“And that’s when the dog barked”, He finished
“That’s when the dog barked?” I asked, giggling
“Yes!!” The kids screamed excitedly
I’d heard this story more times than I could count but it sounded fresh every time Simon told it. He held the kids spellbound and they never got tired of hearing him tell the dog story. I loved him. I loved the other kids as well… I couldn’t but love them. It was my job to look after them for a few hours each day and loving them made that easy. I loved Simon the most though. He was really special to me.
I found being a primary school teacher so rewarding. It gave me hope after my loss last year. I never thought I’d come back to this job after Pelumi’s death. Pelumi, my love, the husband of my youth. The one I made all those plans with. I didn’t think I could go on when he died. In fact, there were many nights when I was certain I was dead because I could see him standing over me, watching me with a sad, sad look on his face. It was always a sad look and whenever I tried to get up to give him a hug, just the way he liked his hugs, he walked away. He always walked away and I always screamed. My screaming never brought him back. Instead, it woke my mum up. Her hands were quick to hold me as I cried and called out his name.
“Pelumi!!!! Pelumi!!!! Come now!! Where are you going?!! Pelumi!!”
My screams woke my dad as well. He always stood at the doorway of the room muttering prayers.
I couldn’t have gone through that experience without my parents. They were my rock.
One year later and I’m slowly finding myself again. I’m 31. A young, childless widow. But I’m ok now. Maybe not ok but much better. Things will fall into place. For now, these children are my joy. The light in my darkness.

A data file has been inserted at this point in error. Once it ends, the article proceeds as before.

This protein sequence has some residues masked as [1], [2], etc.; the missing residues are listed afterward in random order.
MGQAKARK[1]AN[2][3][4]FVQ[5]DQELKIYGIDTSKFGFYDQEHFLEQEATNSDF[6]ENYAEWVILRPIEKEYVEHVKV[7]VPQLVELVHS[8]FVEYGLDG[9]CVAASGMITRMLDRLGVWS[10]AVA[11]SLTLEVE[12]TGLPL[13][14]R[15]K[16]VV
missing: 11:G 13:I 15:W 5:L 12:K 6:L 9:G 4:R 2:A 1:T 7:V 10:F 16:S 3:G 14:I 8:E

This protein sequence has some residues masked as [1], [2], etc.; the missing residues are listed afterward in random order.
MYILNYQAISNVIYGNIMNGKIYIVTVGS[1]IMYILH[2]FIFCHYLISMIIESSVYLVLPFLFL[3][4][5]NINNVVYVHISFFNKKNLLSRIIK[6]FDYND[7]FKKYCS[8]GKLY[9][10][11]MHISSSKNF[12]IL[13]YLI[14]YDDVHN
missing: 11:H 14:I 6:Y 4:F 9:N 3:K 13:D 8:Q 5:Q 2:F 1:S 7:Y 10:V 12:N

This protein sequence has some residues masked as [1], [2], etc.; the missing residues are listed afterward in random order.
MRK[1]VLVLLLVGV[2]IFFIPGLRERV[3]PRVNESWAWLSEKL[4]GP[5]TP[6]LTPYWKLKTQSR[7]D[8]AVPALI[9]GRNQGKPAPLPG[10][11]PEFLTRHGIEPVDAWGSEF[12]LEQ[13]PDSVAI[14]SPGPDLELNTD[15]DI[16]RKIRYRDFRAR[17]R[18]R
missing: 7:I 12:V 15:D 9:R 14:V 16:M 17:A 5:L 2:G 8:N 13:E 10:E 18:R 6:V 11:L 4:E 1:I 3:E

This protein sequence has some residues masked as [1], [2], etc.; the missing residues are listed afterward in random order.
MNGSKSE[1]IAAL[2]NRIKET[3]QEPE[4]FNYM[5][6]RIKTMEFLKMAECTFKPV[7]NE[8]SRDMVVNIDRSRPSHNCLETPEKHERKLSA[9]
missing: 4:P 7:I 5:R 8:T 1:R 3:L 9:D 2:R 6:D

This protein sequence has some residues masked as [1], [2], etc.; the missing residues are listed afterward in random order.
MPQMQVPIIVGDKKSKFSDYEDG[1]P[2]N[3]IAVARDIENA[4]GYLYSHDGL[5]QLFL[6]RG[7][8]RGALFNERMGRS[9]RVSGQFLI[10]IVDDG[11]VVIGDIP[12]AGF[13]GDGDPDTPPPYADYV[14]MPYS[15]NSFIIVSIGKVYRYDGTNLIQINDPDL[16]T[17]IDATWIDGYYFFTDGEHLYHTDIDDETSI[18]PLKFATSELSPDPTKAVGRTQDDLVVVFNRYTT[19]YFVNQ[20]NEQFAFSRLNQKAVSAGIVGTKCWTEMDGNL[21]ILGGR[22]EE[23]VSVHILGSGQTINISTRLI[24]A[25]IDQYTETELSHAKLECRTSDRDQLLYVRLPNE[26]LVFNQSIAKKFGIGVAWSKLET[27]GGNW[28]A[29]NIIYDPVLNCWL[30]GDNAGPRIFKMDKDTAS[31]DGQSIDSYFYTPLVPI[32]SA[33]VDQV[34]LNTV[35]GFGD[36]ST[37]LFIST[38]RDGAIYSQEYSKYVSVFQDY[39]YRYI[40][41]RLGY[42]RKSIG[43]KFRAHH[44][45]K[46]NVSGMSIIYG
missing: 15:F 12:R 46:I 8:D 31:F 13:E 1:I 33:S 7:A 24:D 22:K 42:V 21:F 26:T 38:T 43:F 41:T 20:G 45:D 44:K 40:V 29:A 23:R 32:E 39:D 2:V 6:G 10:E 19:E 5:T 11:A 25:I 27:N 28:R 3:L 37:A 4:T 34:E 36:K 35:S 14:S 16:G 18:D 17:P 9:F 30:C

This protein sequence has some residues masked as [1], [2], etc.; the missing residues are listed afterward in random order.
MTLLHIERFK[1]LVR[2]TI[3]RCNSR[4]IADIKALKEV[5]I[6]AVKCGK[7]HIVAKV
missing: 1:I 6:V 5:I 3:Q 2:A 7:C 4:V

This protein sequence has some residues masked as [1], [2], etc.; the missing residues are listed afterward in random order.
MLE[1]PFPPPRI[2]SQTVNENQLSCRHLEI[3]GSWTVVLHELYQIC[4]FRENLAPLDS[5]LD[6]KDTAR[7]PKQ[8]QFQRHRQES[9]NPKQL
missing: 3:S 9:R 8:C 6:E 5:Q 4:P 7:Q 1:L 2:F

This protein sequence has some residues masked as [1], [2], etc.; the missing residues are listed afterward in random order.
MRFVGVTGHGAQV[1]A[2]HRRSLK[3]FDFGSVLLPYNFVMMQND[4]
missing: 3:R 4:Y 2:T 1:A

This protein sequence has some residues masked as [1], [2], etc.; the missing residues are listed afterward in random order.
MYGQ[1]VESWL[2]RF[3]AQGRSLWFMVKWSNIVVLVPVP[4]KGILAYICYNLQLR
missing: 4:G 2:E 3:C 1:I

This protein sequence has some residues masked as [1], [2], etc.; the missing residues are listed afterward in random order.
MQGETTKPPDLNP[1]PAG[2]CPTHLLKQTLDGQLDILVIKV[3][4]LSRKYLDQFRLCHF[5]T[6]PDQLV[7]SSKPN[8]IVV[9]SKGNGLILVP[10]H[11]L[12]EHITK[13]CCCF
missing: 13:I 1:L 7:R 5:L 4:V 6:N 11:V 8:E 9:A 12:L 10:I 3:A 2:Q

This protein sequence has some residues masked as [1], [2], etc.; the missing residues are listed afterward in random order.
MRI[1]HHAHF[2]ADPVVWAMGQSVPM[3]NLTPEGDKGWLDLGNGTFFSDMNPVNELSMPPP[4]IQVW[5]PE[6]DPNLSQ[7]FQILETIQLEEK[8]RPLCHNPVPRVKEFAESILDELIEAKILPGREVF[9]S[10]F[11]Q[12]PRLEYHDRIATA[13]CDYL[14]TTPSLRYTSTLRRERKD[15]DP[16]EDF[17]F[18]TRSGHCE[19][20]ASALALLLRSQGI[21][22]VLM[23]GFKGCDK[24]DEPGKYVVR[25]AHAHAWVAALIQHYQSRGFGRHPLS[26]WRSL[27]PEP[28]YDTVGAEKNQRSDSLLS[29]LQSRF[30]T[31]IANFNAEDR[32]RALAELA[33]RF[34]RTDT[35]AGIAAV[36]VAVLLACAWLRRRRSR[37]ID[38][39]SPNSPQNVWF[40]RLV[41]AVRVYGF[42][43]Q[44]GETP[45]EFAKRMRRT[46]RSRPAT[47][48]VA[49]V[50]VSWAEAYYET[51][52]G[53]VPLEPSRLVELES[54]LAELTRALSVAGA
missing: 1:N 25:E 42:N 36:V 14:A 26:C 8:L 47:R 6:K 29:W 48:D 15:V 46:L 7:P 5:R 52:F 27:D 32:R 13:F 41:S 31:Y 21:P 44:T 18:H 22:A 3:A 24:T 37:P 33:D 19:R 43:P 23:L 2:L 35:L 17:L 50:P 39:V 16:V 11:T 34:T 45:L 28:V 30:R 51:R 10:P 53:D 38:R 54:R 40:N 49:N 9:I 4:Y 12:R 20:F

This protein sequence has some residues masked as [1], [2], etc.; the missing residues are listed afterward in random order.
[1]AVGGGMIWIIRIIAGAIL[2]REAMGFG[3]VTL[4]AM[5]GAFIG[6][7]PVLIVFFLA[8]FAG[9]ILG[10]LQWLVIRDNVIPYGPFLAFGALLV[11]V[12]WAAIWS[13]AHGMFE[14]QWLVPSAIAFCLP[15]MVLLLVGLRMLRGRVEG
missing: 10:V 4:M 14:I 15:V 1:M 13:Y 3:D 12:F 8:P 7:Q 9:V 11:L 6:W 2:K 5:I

There is something about Simon Danagogo that endeared him to me. I’ve not met a stronger, more compassionate 6-year old. He is such a trooper!
I’d walked into class 2 weeks ago to see his classmates gathered around him, noiseless. You could hear hay drop in that silence. Only his voice could be heard. I listened as he told them why his eyes were not white but yellow, why he got tired easily and couldn’t play soccer with the other boys for long, why he had to take prescription pills everyday and why he was often absent from school.
“You know my grandma comes to see Mrs Poroma every time I’m not in school right?” He asked
“Yes”, They replied
“It’s because I’m in the hospital and my bones are paining me and I cannot come to school,” He explained
“What do you do when your bones are paining you, do you cry?” I heard a voice ask
“Yes I cry and I also pray to God to help me stop crying so that my grandma too will stop crying because she cries every time I cry.”
That sent me straight to the staff restroom. I had to compose myself. Simon had sickle cell anaemia- a hereditary blood disorder where the body makes sickle-shaped red blood cells instead of the normal disc-shaped red blood cells. This affected some of his organs and caused him a lot of pain especially in his bones. He had missed school several times this year and I figured someone had asked why, leading to the explanation. It tugged at my heart to see him that brave even when he knew the pain could start again at any moment.
I hurriedly dried my eyes before going back to the classroom. I didn’t want the children sing-songing,
“Mrs Poroma, sorryyyy”
“Mrs Poroma, why are you cryyying?”
“Mrs Poroma is your head paining youuuu?”
The thought of that made me giggle.
“Who likes when the dog barks?” I asked, when he was done with the story
Squeals of “Meee!! Meee!!!” filled the class as little hands shot up.
“I like when the dog barks too” I said, smiling. “Let’s clap for Simon”
SEQUEL NEXT WEEK!!